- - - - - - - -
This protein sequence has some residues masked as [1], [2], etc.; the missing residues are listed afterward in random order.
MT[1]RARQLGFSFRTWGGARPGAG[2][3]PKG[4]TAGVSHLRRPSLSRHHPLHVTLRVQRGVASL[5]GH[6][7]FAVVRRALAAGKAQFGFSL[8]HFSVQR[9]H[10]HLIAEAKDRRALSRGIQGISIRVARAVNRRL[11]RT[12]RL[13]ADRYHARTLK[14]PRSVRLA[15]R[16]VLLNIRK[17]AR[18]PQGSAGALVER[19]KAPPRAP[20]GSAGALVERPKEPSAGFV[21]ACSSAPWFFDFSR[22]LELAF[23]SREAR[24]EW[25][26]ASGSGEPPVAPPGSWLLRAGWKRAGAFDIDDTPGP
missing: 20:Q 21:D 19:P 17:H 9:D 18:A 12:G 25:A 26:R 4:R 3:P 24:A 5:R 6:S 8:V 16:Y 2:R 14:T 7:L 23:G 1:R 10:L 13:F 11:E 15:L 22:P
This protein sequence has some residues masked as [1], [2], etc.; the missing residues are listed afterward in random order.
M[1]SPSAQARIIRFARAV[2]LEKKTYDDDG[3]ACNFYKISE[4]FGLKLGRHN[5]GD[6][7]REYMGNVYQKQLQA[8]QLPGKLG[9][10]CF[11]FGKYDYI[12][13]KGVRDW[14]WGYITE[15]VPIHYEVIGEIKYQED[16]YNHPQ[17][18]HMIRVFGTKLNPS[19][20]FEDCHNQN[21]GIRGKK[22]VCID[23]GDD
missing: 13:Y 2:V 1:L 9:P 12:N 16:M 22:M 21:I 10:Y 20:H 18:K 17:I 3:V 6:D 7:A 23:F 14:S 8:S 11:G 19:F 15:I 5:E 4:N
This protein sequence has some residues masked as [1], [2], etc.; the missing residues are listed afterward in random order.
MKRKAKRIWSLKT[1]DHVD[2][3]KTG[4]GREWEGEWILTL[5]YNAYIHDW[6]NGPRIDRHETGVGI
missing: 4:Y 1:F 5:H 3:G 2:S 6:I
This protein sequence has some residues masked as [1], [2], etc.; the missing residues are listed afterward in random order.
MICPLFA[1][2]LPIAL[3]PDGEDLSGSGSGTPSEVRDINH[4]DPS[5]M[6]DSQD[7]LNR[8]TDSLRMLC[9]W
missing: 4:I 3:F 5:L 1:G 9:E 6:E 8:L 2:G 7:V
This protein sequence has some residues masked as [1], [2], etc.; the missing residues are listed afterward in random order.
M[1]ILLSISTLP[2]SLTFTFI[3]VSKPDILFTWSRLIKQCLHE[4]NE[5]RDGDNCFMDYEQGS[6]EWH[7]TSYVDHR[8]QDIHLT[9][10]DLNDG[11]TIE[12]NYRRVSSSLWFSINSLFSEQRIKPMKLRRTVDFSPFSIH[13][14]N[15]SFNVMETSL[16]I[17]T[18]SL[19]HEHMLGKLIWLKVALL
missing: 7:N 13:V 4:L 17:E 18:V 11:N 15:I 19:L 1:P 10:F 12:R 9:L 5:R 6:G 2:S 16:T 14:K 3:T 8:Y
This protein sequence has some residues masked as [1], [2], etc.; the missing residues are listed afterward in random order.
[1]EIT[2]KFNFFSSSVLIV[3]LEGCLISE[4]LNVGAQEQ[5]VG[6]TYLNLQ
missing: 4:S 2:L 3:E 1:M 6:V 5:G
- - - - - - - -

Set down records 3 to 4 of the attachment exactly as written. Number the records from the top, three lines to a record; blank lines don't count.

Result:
This protein sequence has some residues masked as [1], [2], etc.; the missing residues are listed afterward in random order.
MKRKAKRIWSLKT[1]DHVD[2][3]KTG[4]GREWEGEWILTL[5]YNAYIHDW[6]NGPRIDRHETGVGI
missing: 4:Y 1:F 5:H 3:G 2:S 6:I
This protein sequence has some residues masked as [1], [2], etc.; the missing residues are listed afterward in random order.
MICPLFA[1][2]LPIAL[3]PDGEDLSGSGSGTPSEVRDINH[4]DPS[5]M[6]DSQD[7]LNR[8]TDSLRMLC[9]W
missing: 4:I 3:F 5:L 1:G 9:E 6:E 8:L 2:G 7:V